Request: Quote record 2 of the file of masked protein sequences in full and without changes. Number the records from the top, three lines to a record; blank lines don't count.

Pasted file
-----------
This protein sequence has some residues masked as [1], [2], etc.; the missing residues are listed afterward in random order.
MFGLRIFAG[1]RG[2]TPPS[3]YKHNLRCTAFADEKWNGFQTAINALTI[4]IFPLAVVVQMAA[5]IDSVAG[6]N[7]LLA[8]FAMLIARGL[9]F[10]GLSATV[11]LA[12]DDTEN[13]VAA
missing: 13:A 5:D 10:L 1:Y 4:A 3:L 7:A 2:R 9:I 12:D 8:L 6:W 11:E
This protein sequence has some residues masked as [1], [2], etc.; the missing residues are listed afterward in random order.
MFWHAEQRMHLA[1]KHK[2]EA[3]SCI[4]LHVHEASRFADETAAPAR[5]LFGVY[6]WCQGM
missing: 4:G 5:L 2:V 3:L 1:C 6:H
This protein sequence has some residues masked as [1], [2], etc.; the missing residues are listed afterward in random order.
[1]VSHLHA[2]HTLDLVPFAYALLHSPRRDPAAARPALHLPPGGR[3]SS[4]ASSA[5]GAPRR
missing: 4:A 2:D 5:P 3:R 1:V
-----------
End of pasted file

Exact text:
This protein sequence has some residues masked as [1], [2], etc.; the missing residues are listed afterward in random order.
MFWHAEQRMHLA[1]KHK[2]EA[3]SCI[4]LHVHEASRFADETAAPAR[5]LFGVY[6]WCQGM
missing: 4:G 5:L 2:V 3:L 1:C 6:H